Unless you had an interest in the specific marques or had a thing about automatic transmissions, I thought the building itself was the best part of the museum. I try to be a bit of a booster for local museums and I’d encourage people to drive out to Ypsilanti just to see the Miller Motors service department and parts counter. Those attractions, though, no longer exist as they have for years. As part of the new Hudson museum the former parts department has been redecorated as a vintage sales office and the service department now is display space for Hudson cars. While there is still vintage repair equipment, like a spark plug refurbisher and a hand cranked ignition key grinder, it’s just not the same. It used to look like a functioning repair shop. Now it looks like a museum.

A section of the museum devoted to Kaiser-Frazer cars, which were assembled in Ypsilanti. Full gallery here.

I don’t want to be Debbie Downer here and I understand that museums can’t be static, they have to change with the times. There are many advantages to the establishment of the Hudson sub-museum. The rest of the museum is a bit more organized and things are displayed a bit better, though it seems to me that the Tucker display is smaller and less comprehensive. Though Tucker enthusiasts have lost, Hudson enthusiasts have gained. The NHETHS is thrilled to have a museum less than an hour’s drive from where Hudsons were built in Detroit. Cars like Herb Thomas’ #92 “Fabulous Hudson Hornet” NASCAR racer (made newly popular as the Paul Newman voiced “Doc Hudson” in the animated movie Cars) are now properly displayed and there are plans to use the original one-car showroom to highlight significant Hudson cars over the years.

Significant Hudsons will take turns on display in what was Miller Motors’ one-car new car showroom. Full gallery here.

I’m sure that Hudson enthusiasts are happy, but I walked away from the Ypsilanti museum, which I’ve visited regularly, disappointed for the first time. They’ve unquestionably set up an impressive museum devoted to one of the more important independent automakers. In the manner in which they set up that museum, though, I believe that the National Hudson Essex Terraplane Historical Society did a disservice to automotive history. Don’t get me wrong, the Ypsilanti Automotive Heritage Museum and the National Hudson Motor Car Company Museum are certainly worth a visit, particularly if you have an interest in American independent automakers, Corvairs or automatic transmissions, but I get the feeling that in their zeal to set up the Hudson museum organizers didn’t realize they were changing something very special.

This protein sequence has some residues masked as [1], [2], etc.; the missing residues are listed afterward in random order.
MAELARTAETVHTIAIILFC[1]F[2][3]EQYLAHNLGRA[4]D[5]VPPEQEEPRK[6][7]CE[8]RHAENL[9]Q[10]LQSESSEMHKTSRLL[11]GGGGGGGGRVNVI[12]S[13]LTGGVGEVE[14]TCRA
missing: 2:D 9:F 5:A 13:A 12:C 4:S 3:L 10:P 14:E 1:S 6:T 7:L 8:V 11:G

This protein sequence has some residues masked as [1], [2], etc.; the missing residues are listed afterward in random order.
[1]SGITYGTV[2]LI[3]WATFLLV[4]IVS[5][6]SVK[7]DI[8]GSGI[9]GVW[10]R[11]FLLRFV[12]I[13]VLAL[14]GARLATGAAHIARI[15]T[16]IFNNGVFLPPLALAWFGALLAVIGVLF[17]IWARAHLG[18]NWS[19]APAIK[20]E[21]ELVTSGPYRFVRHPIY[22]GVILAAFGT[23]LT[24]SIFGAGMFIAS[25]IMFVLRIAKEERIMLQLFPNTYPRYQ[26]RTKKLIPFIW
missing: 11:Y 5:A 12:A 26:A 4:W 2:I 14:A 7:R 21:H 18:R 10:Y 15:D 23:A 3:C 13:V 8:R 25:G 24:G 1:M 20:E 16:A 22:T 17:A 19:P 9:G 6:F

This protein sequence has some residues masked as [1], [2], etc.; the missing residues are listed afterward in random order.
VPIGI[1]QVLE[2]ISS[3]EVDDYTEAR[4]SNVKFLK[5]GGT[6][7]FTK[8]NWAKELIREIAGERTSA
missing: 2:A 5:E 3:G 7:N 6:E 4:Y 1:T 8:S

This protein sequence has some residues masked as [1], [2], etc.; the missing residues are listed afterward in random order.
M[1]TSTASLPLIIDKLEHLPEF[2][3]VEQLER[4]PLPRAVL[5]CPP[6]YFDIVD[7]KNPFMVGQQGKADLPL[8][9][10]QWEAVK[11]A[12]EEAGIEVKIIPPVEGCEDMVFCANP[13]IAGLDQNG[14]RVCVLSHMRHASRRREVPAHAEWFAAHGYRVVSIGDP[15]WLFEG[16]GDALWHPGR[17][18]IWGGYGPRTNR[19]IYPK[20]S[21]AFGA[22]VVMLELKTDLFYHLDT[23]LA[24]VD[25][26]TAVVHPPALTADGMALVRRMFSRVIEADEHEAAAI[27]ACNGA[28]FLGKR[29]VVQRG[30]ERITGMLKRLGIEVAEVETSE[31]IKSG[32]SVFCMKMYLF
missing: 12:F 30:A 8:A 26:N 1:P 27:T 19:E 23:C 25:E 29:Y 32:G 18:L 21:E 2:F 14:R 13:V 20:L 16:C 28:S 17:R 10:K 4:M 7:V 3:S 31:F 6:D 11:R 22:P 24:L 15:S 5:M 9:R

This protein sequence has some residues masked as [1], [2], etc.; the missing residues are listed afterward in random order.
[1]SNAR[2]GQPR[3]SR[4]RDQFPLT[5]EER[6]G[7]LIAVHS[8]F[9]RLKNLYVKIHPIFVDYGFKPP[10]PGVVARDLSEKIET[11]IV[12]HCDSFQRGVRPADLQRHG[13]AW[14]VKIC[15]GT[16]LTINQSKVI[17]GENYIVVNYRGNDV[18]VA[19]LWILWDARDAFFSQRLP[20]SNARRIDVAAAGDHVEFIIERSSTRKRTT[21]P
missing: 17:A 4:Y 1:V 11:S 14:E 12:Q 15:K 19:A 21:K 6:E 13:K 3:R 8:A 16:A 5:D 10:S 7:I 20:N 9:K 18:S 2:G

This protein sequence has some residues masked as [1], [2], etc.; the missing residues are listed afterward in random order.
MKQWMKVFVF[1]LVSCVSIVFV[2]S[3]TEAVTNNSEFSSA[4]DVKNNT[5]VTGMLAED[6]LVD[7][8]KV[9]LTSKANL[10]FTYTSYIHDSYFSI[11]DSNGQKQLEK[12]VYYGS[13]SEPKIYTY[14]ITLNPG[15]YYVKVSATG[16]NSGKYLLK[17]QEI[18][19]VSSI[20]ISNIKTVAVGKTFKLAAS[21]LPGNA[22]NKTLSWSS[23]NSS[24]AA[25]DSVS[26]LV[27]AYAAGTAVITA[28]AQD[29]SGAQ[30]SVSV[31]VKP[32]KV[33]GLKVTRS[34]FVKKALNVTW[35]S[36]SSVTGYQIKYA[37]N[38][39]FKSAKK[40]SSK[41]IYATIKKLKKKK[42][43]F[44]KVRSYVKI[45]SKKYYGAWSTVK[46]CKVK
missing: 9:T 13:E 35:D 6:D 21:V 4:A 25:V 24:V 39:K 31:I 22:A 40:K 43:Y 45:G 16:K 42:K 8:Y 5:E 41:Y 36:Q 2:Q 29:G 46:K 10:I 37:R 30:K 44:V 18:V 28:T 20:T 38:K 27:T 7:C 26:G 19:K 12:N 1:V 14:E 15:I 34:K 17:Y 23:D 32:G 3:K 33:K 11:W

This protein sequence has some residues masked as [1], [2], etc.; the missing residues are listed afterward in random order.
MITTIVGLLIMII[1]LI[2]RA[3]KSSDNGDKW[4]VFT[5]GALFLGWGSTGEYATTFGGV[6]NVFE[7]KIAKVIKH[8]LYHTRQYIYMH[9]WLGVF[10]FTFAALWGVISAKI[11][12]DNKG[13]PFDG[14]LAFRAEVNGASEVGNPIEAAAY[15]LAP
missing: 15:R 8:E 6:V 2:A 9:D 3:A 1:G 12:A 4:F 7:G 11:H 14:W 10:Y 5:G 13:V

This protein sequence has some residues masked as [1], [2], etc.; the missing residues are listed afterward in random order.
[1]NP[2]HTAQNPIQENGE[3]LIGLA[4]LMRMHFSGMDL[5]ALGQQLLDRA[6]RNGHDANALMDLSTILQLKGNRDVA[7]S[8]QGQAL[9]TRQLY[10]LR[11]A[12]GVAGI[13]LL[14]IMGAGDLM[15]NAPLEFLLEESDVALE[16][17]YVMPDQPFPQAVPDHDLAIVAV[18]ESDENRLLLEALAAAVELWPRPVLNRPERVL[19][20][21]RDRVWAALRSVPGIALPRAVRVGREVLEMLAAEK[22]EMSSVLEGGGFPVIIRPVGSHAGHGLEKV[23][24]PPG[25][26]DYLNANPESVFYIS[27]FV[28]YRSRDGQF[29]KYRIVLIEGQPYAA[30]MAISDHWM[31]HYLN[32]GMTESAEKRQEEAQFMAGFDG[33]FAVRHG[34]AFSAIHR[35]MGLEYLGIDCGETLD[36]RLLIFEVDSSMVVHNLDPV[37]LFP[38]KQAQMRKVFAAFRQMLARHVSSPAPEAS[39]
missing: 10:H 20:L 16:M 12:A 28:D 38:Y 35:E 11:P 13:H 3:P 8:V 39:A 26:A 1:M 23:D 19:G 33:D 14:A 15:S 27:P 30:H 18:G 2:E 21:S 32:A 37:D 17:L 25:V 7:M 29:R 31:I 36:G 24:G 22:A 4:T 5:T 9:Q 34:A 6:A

Ronnie Schreiber edits Cars In Depth, a realistic perspective on cars & car culture and the original 3D car site. If you found this post worthwhile, you can get a parallax view at Cars In Depth. If the 3D thing freaks you out, don’t worry, all the photo and video players in use at the site have mono options. Thanks for reading – RJS

Ronnie Schreiber
Ronnie Schreiber

Ronnie Schreiber edits Cars In Depth, the original 3D car site.

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4 of 23 comments
  • Corey Lewis Corey Lewis on Sep 29, 2014

    So Hudson and Nash were equivalent to ______ GM marque, roughly? I was thinking Nash made a name for itself making high-powered sedans relative to others, in the 40s.

    • See 1 previous
    • Corey Lewis Corey Lewis on Sep 29, 2014

      @Bangernomist Thanks!

  • Mdensch Mdensch on Sep 30, 2014

    I usually visit the museum on the way to the Dream Cruise every August but for some reason skipped it this year. I'm anxious now to see the changes for myself. A big part of the charm was being located in an old garage and it looked, felt, and smelled like it—because it was the real deal. On the other hand, I did visit the Henry Ford for the first time in many years and was delighted to see that the rail car diner is no longer just a static display but actually serves food now.